Updated: Aug 8, 2021
This is all about the most effective way in which to study. It is particularly applicable to maths and science subjects, but can be adapted to suit all type of academic study. It is a retrospectively obvious method of approach, yet almost nobody thinks to do it of their own accord!
It took me four long years of hard graft at university to finally figure this out, so treat it with the same kindness it will treat you with!
1a) Mark yourself
Always always always mark yourself in red pen.
Do NOT just assume you got easy questions correct without checking; otherwise, how will you ever pick up and improve on your careless errors?
Remember: By its very definition, a careless error is an error that you didn't realise you made.
Marking yourself does not just mean putting ticks and crosses—that's not useful for later!
We want to start rendering your maths and science exercise books useful for revision. To do that you need to learn the art of 'notes-to-self'.
Here are some notes on what makes a good 'note-to-self':
A note-to-self should be made in red pen (or any pen colour that is significantly different to the one you are working in).
A note-to-self should be made any and every time you make a mistake (no matter how careless)
Do not rub out your error. Circle it/highlight it/whatever it, but make sure you leave it there so you can reminded of this potential pitfall in the future. This helps you learn from it and means you are less likely to make it again (even if under exam pressure).
A note-to-self should be comprehensive enough that, when you look back at it for revision, you do not need to search through the textbook to remind yourself what the question was about.
Example of note-to-self
Below is an example of a question and a solution with an error. Only the righthand side has the incredibly useful note-to-self added.
The righthand side student hence has an infinitely more valuable maths exercise book than the lefthand side student!
→ Top tip: Your maths (or any) exercise book should be mainly black pen (i.e. your workings [not useful to re-read]) interspersed with red markings (i.e. your corrections [VERY useful to read for revision]).
2) 'Tricky Qs' sheets:
Blindingly simple idea and yet so many people don't do it. All you need to do is note down on one sheet any and every question you come across that you could not do first time (page number + question number); and never stop adding to this log of questions!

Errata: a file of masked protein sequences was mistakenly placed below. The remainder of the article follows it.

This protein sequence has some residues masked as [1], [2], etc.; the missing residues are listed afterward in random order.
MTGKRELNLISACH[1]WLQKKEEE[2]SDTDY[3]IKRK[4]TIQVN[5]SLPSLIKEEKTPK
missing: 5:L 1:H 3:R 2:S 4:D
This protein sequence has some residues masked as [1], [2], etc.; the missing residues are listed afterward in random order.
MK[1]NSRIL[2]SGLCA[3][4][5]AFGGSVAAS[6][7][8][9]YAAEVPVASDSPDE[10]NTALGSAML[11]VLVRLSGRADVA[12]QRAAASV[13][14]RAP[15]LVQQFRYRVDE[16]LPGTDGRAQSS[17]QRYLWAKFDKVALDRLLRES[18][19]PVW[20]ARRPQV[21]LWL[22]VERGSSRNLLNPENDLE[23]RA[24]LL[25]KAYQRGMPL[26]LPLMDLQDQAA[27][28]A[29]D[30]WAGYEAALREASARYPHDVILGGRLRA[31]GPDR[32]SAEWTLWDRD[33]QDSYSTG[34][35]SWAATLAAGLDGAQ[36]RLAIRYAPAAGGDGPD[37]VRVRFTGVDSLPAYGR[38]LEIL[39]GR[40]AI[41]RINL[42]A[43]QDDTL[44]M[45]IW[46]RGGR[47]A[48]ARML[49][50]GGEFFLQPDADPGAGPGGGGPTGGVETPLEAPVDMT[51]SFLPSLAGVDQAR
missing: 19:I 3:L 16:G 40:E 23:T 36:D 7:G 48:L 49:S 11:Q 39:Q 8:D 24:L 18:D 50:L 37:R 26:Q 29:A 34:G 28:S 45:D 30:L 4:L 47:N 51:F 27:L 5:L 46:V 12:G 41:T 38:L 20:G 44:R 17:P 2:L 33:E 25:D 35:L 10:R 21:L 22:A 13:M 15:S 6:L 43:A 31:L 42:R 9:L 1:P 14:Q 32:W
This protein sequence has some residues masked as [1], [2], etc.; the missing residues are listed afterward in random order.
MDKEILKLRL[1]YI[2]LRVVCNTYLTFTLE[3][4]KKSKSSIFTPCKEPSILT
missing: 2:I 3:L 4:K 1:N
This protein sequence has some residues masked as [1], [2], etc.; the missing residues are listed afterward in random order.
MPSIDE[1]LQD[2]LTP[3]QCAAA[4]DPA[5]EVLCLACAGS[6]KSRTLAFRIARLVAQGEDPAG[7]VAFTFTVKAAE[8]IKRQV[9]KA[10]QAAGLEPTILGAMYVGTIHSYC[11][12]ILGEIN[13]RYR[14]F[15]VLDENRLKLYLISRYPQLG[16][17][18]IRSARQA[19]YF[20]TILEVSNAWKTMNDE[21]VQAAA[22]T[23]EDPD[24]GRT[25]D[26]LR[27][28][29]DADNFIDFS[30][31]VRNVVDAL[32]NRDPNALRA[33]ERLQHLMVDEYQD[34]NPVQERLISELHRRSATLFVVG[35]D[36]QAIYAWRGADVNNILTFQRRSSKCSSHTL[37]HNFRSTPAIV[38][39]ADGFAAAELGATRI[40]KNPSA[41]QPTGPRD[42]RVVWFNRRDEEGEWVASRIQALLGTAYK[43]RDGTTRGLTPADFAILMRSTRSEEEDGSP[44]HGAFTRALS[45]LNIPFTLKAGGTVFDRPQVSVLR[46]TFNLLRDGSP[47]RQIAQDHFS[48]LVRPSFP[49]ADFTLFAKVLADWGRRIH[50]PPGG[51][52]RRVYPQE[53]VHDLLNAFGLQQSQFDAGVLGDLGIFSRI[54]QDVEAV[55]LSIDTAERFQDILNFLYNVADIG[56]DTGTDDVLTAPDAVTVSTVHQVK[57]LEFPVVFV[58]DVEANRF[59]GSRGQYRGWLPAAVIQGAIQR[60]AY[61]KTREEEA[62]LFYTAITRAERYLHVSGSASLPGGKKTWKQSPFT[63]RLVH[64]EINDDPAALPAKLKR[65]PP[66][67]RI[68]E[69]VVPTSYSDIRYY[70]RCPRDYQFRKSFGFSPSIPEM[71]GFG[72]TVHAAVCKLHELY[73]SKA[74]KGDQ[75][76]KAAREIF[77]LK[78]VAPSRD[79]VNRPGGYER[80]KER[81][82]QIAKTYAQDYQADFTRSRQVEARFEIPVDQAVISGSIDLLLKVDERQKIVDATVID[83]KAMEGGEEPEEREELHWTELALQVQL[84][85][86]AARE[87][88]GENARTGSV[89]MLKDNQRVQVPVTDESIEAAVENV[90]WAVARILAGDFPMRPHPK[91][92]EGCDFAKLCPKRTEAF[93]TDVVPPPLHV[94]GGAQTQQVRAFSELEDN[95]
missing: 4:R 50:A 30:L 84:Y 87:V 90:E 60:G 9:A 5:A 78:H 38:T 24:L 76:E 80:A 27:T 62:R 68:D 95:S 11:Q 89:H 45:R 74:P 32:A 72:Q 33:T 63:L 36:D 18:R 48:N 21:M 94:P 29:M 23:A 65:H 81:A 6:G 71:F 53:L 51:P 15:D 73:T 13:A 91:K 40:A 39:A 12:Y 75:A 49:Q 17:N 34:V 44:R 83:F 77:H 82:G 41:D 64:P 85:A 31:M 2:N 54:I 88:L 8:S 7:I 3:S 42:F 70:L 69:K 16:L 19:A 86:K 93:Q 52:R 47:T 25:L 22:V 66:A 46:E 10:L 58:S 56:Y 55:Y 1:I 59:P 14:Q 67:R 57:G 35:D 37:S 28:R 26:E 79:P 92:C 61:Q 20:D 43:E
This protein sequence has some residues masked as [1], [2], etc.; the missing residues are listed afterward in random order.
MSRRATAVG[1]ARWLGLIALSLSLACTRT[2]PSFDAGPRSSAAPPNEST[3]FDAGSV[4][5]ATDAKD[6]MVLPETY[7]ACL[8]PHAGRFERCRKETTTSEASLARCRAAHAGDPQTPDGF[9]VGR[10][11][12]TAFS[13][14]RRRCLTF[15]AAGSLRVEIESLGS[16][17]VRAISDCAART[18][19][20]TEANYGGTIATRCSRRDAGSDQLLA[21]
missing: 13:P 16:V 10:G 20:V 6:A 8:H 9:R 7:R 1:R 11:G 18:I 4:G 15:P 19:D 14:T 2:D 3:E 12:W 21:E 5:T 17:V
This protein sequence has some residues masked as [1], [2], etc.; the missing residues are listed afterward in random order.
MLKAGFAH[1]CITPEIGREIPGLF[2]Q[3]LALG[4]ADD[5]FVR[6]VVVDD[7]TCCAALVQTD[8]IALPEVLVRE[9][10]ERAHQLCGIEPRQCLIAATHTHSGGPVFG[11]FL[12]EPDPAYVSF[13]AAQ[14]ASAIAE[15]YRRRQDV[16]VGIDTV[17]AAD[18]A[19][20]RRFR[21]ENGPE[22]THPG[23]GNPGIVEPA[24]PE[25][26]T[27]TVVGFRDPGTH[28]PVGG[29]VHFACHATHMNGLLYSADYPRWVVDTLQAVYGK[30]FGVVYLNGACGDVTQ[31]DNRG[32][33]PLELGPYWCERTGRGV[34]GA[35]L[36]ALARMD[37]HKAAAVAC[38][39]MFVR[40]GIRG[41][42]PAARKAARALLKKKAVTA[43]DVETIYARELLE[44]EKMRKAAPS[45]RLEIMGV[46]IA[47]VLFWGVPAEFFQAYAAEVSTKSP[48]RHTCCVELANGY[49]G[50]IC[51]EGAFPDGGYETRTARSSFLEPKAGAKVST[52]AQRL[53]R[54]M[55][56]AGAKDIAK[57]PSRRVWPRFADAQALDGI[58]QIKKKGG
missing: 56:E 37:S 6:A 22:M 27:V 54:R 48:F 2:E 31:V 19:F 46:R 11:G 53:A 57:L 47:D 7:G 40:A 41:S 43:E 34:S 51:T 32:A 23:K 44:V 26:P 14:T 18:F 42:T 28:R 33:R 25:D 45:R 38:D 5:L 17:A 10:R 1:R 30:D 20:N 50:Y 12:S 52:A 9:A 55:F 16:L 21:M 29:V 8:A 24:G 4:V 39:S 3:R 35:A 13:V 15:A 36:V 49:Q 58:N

Revisit them on a monthly basis. If you feel like certain ones don't belong there any more, highlight them out. Do not cross them out as they may prove a useful record for later.
You will be incredibly grateful you did this in the weeks leading up to the exam: You now have your own personal list of questions that you—not your classmate—find hard. This is INVALUABLE! Whilst others are wading through their textbooks in the hope of stumbling, once again, upon that sneak of a question they saw 6 months ago, you'll be economising incredible amounts of time with the list you already have to hand.
→ Top tip: If you're working from the computer, you may think about taking a screen-shot and saving your 'tricky Qs' to a folder.
3) Careless error sheets:
There's not a single person in the world who can say they are immune to careless errors. Constructing a 'careless error sheet' is the best way, without a shadow a doubt, to minimise these.
Every time you make a 'careless error', write it down on your 'careless error sheet'; and guard that sheet with your life! Every 'careless error' is an incredible opportunity for us not to make it again, so make sure you're consistently adding to this.
Here is an example of what I might add to my careless error sheet after making the mistake shown in section (1B):
→ Top tip: This is always the last thing I read through before entering any exam. All my potential careless errors are in the forefront of my mind and I do NOT make them in the exam as I'm conscious of them.